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The Conference Board Consumer Confidence Index rose sharply again in April and is now at the highest level since February 2020 before the COVID-19 pandemic caused a wave of mandated business closures and historic unemployment.

The Index now stands at 121.7, up from 109.0 in March. The Present Situation Index—based on consumers’ assessment of current business and labor market conditions—soared from 110.1 to 139.6. The Expectations Index—based on consumers’ short-term outlook for income, business, and labor market conditions—rose moderately, from 108.3 last month to 109.8 in April.

The monthly Consumer Confidence Survey, based on a probability-design random sample, is conducted for The Conference Board by Nielsen, a leading global provider of information and analytics around what consumers buy and watch. The cutoff date for the preliminary results was April 16.

“Consumer confidence has rebounded sharply over the last two months and is now at its highest level since February 2020,” said Lynn Franco, senior director of Economic Indicators at The Conference Board in a statement on Tuesday.

“Consumers’ assessment of current conditions improved significantly in April, suggesting the economic recovery strengthened further in early Q2,” Franco said. “Consumers’ optimism about the short-term outlook held steady this month. Consumers were more upbeat about their income prospects, perhaps due to the improving job market and the recent round of stimulus checks. Short-term inflation expectations held steady in April but remain elevated. Vacation intentions posted a healthy increase, likely boosted by the accelerating vaccine rollout and further loosening of pandemic restrictions.”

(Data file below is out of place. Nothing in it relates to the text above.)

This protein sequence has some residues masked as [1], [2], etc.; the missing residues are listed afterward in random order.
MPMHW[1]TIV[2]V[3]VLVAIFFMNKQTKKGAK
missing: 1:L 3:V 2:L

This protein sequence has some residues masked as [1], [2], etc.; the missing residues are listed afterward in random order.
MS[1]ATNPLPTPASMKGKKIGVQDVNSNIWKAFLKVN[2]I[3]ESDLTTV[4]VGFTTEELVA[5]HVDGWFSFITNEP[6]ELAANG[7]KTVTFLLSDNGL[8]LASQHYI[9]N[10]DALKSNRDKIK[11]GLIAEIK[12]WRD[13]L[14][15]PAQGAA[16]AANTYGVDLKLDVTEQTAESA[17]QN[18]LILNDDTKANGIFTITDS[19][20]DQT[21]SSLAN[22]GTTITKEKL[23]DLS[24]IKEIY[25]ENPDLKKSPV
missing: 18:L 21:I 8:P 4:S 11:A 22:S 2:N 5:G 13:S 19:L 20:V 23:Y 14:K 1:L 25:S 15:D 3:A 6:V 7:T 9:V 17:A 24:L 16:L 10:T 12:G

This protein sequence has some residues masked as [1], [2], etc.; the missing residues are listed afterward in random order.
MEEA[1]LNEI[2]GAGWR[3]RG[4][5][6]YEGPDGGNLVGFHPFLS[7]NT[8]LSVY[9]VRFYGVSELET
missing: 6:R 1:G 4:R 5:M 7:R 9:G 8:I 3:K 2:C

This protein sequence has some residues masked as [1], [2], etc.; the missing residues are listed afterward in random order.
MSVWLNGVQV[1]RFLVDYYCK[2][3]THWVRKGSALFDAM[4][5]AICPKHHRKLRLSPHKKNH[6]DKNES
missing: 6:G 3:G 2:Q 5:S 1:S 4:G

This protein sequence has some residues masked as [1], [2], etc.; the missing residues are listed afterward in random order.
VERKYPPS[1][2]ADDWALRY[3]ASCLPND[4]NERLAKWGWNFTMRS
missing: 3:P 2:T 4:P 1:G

Consumers’ appraisal of current conditions improved significantly in April. The percentage of consumers claiming business conditions are “good” increased from 18.3% to 23.3%, while the proportion claiming business conditions are “bad” fell from 30.1% to 24.8%. Consumers’ assessment of the labor market also improved. The percentage of consumers saying jobs are “plentiful” increased from 26.5% to 37.9%, while those claiming jobs are “hard to get” declined from 18.5% to 13.2%.

Consumers’ optimism about the short-term outlook improved moderately. The percentage of consumers expecting business conditions to improve over the next six months rose marginally, from 40.3% to 40.5%, while the proportion expecting business conditions to worsen stood relatively unchanged at 11.9%. Consumers’ outlook regarding the job market was slightly less upbeat. The proportion expecting more jobs in the months ahead fell from 35.9% to 34.5%, while those anticipating fewer jobs rose from 14.4% to 15.5%. Regarding short-term income prospects, 17.9% of consumers expect their incomes to increase in the next six months, up from 15.4% in March. Those expecting their incomes to decrease fell to 10.9%, down from 12.6%.